## Homework Equations

Notation: Let it be understood that $f^n(x) = [f(x)]^n$.

## The Attempt at a Solution

Just would like to see if I am right.

Proof. (of G cyclic $\Rightarrow$ H cyclic)Suppose that $f$ is a surjective homomorphism, and suppose that $G$ is cyclic. Let $G$ be generated by $x$. I want to show that there exists $y$ such that $y$ generates $H$.

First I will prove that $\forall x^n \in G$ $\Rightarrow$ $f(x^n) = f^n(x)$. As our base case for $n=1$ we cite that $f(x e_G) = f(x) f(e_G) = f(x)$. Next suppose that $f(x^n) = f^n(x)$ (Inductive hypothesis). Then $f(x^{n+1}) = f(x^n x) = f(x^n) f(x) = f^n(x) f(x) =f^{n+1}(x)$, which from our inductive hypothesis.

The proof that $\forall x^{-n} \in G$ $\Rightarrow$ $f(x^{-n}) = f^{-n}(x)$ is similar.

Now since $f$ is surjective $\Rightarrow$ $\mathrm{im}(f) = H$ and therefore $H$ is generated by $f(x)$ and is therefore cyclic.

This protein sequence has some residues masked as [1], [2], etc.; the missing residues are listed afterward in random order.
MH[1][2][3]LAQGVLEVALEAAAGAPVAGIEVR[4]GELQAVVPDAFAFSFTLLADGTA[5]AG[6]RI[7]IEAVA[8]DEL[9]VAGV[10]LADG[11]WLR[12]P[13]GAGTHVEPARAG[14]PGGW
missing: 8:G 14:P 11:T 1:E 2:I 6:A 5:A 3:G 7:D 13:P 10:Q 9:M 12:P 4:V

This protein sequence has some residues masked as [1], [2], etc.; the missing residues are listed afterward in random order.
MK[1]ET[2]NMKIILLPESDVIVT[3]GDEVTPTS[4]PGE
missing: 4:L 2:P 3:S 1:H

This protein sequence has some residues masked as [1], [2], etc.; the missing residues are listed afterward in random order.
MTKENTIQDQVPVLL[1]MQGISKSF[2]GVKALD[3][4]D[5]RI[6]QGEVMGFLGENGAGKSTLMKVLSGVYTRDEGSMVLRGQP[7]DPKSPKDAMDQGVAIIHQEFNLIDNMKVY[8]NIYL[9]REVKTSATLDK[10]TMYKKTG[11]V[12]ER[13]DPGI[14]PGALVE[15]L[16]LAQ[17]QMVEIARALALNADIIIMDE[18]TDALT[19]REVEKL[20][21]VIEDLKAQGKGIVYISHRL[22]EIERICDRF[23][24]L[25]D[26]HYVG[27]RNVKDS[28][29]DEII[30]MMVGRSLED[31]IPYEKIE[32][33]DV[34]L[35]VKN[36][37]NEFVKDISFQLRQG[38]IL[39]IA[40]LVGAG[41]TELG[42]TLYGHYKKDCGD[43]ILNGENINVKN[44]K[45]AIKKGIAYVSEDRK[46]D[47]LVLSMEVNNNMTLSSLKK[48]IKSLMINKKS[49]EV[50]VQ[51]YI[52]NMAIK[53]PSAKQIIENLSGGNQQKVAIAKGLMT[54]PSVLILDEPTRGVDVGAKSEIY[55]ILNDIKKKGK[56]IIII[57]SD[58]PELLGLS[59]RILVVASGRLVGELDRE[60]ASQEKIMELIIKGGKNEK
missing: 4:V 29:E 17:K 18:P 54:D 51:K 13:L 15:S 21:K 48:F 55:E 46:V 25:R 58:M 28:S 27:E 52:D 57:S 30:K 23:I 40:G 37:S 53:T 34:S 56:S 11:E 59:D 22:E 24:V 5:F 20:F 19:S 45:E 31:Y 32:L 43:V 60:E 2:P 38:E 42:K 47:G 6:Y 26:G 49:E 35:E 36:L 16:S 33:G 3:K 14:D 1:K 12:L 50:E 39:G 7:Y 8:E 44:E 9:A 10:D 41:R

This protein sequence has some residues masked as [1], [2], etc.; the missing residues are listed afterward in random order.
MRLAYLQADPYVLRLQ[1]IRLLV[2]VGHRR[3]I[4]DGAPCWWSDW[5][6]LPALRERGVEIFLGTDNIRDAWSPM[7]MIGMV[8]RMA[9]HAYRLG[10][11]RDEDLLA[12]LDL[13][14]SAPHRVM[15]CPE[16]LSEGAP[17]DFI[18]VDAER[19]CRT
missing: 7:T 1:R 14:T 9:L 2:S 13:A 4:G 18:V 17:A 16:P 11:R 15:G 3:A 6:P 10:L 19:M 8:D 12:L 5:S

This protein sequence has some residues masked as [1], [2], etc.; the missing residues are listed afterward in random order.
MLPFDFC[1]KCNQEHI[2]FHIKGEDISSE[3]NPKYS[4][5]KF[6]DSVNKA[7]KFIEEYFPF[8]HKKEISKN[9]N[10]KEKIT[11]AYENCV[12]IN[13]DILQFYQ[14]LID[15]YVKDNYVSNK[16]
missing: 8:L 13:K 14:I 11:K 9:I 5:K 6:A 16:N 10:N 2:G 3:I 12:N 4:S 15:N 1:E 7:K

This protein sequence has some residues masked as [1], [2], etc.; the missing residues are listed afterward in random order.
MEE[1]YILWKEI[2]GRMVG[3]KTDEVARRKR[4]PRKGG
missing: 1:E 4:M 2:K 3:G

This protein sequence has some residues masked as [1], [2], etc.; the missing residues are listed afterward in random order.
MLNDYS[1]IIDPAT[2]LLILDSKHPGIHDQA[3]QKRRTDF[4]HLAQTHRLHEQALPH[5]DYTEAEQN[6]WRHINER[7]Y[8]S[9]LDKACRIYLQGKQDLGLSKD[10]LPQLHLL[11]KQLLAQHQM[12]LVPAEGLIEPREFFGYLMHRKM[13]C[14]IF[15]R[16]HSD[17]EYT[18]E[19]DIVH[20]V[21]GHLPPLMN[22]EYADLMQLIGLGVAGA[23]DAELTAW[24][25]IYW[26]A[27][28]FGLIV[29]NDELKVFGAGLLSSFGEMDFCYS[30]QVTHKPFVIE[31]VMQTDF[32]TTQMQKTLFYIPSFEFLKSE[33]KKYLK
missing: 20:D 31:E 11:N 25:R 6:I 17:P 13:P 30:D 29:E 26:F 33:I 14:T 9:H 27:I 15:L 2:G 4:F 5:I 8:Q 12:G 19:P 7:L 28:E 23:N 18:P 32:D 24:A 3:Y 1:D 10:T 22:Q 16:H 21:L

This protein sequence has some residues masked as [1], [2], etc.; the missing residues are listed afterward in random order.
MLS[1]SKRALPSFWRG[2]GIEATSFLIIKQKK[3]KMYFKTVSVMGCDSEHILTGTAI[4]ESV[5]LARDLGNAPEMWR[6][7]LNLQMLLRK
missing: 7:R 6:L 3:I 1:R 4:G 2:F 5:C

Could you explain in more detail why H is generated by f(x). I'm sure you know it, but it's a crucial detail that should be mentioned.

Proof. (of G abelian $\Rightarrow$ H abelian) Suppose now that $G$ is abelian and let $x, y \in G$. I want to show that $\forall f(x) , f(y)$ $\Rightarrow$ $f(x)f(y) = f(y)f(x)$. Then $f(xy) = f(x)f(y)$ and $f(yx) = f(y)f(x)$, but $f(xy) = f(yx)$ $\Rightarrow$ $f(x)f(y) = f(y)f(x)$. Since $f$ is surjective $\mathrm{im}(f) = H$ $\Rightarrow$ $\forall f(x), f(y) \in H$ $f(x)f(y) = f(y)f(x)$ $\Rightarrow$ $H$ is abelian.

That proof is correct! But it's perhaps a bit chaotic, here's a proposal to clean it:

Take h and h' in H. We want to show that hh'=h'h. Because of surjectivity, we know that there are g and g' in G such that f(g)=h and f(g')=h'. Since G is abelian, we know that gg'=g'g. But then it follows that hh'=f(g)f(g')=f(gg')=f(g'g)=f(g')f(g)=h'h.

I'm not saying your proof is wrong, though.

Since $f$ is surjective $\Rightarrow$ $\mathrm{im}(f)=\{ ..., f^{-1}(x), e_H , f(x) , f^2(x) , ... \} = H$. Doesn't this imply that $H$ is generated by $f$?

Samuelb88 said:
Since $f$ is surjective $\Rightarrow$ $\mathrm{im}(f)=\{ ..., f^{-1}(x), e_H , f(x) , f^2(x) , ... \} = H$. Doesn't this imply that $H$ is generated by $f$?